Wendy’s – another day, another love letter

Nelson Peltz, chairman of Triarc and Trian Funds, announced that Triarc is thinking about making a bid for Wendy’s. The fast food chain officially put itself up for sale in June, after officially thinking about putting itself up for sale in May, due to the gentle prompting of Highfields Capital, formely Wendy’s largest institutional shareholder. Now Wendy’s largest shareholder (9.8%) is Trian Funds, owned by Peltz, who is pulling a slight variation on the attempted Kerkorian maneuver of selling a company to yourself (referring to Kerkorian’s rescinded attempt with Tracinda and MGM properties).
The only problem is that Peltz signed a one year agreement that prohibits Triarc from making a pass at Wendy’s, in exchange for seeing the companny’s super secret documents and financial data. Peltz thinks this is bogus, and wrote a SEC-filed letter to Wendy’s explaining how he doesn’t appreciate getting the cold shoulder from Wendy’s regarding his overtures.
Triarc considers itself a natural buyer for Wendy’s, leveraging its experience with oddly shaped meats as the franchisor of Arby’s. Triarc has retained JPMorgan and Lehman to do its bidding.
Peltz May Step Into Wendy’s Auction [DealBook]

Wendy’s now officially on 99 cent value menu

wendys-vanilla-frosty.jpg Wendy’s is officially exploring a potential sale, with no buyer, no timetable and no rules (and this time, it’s personal). This is the groundbreaking resolution of Wendy’s secret strategic review committee, which issues decrees about as meaningful as the “color” of terror on any given day. Before, the company was only exploring strategic options, but now, one of these options is officially a sale of the company (Terror Level = Delicious). The semantic shuffling is partly in response to the “suggestions” of Highfield Capital Management, Wendy’s largest institutional shareholder with a 8.5% stake in the company. Highfield sent a letter to Wendy’s board last month urging the company to put itself up for sale and criticizing the super secret strategic review committee.
Wendy’s to Explore Sale, Cuts 2007 Earnings Outlook [Wall Street Journal]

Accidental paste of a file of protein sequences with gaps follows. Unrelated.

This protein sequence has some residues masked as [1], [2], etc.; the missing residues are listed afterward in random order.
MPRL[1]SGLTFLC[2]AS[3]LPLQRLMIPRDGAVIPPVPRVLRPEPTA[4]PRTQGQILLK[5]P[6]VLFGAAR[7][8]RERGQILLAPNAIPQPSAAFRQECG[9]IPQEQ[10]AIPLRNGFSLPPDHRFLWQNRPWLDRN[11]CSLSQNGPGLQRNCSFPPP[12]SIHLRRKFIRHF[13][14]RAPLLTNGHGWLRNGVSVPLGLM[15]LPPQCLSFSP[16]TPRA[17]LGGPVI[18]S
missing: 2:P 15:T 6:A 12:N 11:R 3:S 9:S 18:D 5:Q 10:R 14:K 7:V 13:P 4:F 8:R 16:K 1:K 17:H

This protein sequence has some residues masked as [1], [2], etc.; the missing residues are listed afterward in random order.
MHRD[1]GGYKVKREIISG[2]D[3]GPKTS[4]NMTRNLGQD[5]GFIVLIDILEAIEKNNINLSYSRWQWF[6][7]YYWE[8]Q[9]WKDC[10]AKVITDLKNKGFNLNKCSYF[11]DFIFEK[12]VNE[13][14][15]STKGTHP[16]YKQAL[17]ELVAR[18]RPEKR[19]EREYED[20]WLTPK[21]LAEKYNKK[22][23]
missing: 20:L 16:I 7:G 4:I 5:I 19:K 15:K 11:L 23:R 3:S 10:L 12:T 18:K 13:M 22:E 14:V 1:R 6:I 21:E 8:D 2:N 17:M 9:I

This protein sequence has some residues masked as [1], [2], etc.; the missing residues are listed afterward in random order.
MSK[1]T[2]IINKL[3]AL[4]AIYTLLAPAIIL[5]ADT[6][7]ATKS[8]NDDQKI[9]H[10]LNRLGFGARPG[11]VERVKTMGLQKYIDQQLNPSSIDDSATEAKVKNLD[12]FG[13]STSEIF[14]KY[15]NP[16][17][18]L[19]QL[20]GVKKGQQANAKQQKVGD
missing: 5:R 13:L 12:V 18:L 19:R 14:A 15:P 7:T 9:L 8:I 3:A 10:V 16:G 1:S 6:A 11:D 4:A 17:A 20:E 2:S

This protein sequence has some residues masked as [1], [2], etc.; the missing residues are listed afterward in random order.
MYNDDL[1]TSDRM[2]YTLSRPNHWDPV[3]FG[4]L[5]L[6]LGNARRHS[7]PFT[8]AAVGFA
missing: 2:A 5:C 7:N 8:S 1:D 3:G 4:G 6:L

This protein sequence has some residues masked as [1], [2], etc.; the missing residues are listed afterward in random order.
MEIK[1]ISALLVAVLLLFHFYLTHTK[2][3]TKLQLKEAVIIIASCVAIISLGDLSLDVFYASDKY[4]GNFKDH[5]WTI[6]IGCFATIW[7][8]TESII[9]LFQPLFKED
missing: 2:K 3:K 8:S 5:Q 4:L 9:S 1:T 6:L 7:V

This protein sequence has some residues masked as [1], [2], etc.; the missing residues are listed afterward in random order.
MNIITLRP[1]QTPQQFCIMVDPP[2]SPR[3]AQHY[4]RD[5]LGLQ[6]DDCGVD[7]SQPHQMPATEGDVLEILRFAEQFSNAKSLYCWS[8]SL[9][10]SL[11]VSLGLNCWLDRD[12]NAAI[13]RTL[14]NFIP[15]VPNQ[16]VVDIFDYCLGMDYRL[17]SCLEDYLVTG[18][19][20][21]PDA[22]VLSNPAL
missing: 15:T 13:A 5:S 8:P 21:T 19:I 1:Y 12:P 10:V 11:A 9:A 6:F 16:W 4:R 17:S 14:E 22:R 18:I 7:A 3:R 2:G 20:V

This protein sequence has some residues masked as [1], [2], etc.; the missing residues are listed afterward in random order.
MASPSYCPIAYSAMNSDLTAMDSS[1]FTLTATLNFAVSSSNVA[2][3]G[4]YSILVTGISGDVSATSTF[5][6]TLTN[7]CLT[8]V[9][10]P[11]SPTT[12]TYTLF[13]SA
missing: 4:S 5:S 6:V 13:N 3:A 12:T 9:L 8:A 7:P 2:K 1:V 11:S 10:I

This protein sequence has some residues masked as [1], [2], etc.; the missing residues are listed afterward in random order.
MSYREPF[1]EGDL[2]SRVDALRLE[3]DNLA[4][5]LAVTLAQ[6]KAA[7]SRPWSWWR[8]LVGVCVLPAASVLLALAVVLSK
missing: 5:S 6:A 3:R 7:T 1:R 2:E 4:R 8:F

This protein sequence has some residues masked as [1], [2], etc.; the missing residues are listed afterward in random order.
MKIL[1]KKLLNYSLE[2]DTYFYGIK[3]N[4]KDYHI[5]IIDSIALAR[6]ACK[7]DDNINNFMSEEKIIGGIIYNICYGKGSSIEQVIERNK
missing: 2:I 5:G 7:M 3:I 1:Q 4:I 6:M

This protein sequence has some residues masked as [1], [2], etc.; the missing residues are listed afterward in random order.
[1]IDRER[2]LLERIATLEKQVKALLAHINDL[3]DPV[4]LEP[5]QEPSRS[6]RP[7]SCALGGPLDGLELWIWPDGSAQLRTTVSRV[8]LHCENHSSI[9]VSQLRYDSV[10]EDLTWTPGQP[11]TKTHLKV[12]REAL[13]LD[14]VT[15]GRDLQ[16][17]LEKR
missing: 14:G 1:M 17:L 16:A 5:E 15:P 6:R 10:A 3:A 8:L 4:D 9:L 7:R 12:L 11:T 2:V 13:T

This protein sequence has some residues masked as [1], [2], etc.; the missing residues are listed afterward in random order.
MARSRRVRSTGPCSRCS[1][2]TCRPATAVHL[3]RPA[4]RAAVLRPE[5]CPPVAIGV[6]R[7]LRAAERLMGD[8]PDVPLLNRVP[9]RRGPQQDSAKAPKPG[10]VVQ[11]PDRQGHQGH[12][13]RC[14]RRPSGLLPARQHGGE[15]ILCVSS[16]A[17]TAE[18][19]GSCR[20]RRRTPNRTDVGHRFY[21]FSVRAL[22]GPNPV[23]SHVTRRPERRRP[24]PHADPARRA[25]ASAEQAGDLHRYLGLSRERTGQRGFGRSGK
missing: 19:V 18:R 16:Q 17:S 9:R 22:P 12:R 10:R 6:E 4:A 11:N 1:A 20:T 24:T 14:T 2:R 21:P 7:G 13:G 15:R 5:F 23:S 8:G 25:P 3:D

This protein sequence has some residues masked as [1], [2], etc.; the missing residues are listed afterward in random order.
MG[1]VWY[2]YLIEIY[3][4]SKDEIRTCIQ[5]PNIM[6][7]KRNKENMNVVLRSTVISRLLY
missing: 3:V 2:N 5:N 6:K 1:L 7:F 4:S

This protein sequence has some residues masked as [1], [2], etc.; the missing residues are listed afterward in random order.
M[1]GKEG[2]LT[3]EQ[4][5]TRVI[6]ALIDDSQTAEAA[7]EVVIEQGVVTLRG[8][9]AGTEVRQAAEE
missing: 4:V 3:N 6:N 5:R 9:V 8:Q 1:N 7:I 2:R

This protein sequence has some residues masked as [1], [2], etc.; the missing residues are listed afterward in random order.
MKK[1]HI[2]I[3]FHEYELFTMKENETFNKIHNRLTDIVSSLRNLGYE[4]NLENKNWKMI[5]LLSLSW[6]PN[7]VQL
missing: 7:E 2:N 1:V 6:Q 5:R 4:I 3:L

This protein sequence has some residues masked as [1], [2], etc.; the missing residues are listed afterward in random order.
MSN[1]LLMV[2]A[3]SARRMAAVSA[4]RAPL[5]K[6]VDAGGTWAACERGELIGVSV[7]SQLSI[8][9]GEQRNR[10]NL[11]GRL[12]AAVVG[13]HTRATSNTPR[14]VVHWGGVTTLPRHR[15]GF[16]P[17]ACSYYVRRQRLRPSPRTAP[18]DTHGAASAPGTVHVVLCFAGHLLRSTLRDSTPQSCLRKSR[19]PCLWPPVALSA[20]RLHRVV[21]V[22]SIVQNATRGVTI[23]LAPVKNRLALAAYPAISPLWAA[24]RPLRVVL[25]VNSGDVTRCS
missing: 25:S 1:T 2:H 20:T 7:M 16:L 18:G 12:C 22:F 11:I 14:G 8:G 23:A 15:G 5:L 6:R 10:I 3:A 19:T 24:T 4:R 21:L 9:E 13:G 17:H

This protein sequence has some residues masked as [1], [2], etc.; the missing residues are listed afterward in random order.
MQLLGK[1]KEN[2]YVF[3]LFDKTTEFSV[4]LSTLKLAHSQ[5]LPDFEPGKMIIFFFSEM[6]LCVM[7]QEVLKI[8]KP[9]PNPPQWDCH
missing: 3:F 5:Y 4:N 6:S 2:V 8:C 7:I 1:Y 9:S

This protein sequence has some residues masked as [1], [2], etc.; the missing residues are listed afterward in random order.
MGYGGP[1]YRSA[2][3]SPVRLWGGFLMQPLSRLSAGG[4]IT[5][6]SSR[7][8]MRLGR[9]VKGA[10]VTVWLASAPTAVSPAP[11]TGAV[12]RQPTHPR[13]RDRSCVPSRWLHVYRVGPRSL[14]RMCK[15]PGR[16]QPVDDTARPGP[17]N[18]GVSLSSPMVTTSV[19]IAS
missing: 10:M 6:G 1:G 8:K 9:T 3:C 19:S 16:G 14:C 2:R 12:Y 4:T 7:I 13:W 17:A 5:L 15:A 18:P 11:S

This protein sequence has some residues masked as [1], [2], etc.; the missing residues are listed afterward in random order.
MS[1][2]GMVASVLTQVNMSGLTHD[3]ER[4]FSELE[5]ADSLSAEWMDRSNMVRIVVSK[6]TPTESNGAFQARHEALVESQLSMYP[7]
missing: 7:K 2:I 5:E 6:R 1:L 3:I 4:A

pancakes.jpg Analysts remain skeptical, and scared, over yesterday’s announcement that IHOP offered $2bn for Applebees. Some analyst comments:
“The merger will never go through for antitrust reasons. The resulting chain would be too American, and therefore subject to a host of patent violations.”
“A combination of IHOP and Applebees would be an unstoppable force in the American suburb. People wouldn’t leave, and the branches would develop into self-sufficient communities like the Arcologies in SimCity 2000 or the Bio-Dome invented by Pauly Shore or your average Wal Mart Super Center.”
“If you thought soccer moms were dangerous now or that ratings of Two and a Half Men were artificially inflated, just wait until IHOP buys Applebees. I don’t think the result will be a society any of us want to live in.”
“The last thing your inspirational high school indoor track assistant coach needs is a stack of pancakes to soak up his tears after learning that his picture made the restaurant wall. That’s what a $16 barrel of oriental chicken salad is for.”
“America is not ready for a Pancake and Riblet Platter.”
Aside from anti-trust and national security reasons, analysts are concerned that Ihopplebees will have operational issues. The two chains have different business models, with Applebees the more active restaurant operator. IHOP is a franchisor of all but 10 of its 1,306 locations while Applebees owns 500 of its 1,900 locations.
Applebees has been up for grabs since February after years of crap performance. IHOP is quite sick of its penchant for flapjackery and has been trying to buy another restaurant chain for years. IHOP hasn’t made any moves yet mostly due to PE firms and nutty target valuations.